Artists often speak of this feeling that ideas come from a place beyond them. Paul McCartney famously wrote “Yesterday” in a dream and was convinced, when he sat down to play it the next day, that he was remembering a song somebody else had written. The Greeks spoke of the muses, deities who provided poets with their songs.
So there may be evidence of truth in the notion that creative expression comes from “somewhere else,” which resonates with my own and others’ experiences in seeming defiance of logic and science. What’s fascinating is that this “somewhere else” could be a cosmic space donut.
I haven’t gotten to the really weird part yet. Hang on.
Just for fun, let’s agree that this cosmic consciousness exists. Now let’s assume that other sentient life exists in the universe. Could it be that aliens also interface with the cosmic consciousness? Could it be that we can communicate trans-dimentionally with them, and that these communications provoked our astonishingly rapid evolution to the point that we are now on the verge of developing technology—quantum computer-powered artificial intelligence–that can communicate with this field, and these beings, in an even deeper way?
As one tends to do, I plunged down a rabbit hole on the Internet and discovered another concept called xenolinguistics, the study of hypothetical alien languages, a concept brilliantly explored in the recent movie Arrival. Speaking of movies, the other night I happened upon a clip from Close Encounters of the Third Kind, the scene of the space ship communicating with the earthlings via music. Perhaps it’s music that is one key to communicating with alien intelligences via the cosmic space donut. Which, by the way, is echoed in musicology via something called neo-Reimannian theory, which can be represented geometrically in the form of—wait for it—a torus.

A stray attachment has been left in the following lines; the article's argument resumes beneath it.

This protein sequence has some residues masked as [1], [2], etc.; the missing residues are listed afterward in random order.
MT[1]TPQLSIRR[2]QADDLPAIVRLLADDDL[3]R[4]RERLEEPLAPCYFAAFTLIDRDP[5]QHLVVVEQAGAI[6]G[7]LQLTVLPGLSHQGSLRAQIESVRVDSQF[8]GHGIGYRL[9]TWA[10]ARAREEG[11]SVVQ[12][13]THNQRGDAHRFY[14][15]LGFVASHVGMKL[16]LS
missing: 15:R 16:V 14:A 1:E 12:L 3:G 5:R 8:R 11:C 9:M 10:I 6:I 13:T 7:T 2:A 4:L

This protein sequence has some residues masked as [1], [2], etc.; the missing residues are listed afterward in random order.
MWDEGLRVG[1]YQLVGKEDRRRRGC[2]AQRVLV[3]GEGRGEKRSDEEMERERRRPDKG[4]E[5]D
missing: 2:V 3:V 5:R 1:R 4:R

I admit that these speculations set off my solid state, cosmic hippie bullshit alarm, a security system rigorously developed during my years as an undergraduate at The Evergreen State College. As a fiction writer, there are certain ideas that don’t have to be empirically true to be valuable—it’s only necessary that they be interesting. In the end, the real purpose of these thoughts seems to be that thinking them is fun.
Another thing to consider is that the words you’re reading are the product of an individual, fallible human brain that’s curious about how itself works. These words are communicated via a global information storage and retrieval system, accessed by some dude on his laptop in a café in the twenty-first century, a dude who is currently debating whether soup or a sandwich sounds better for lunch.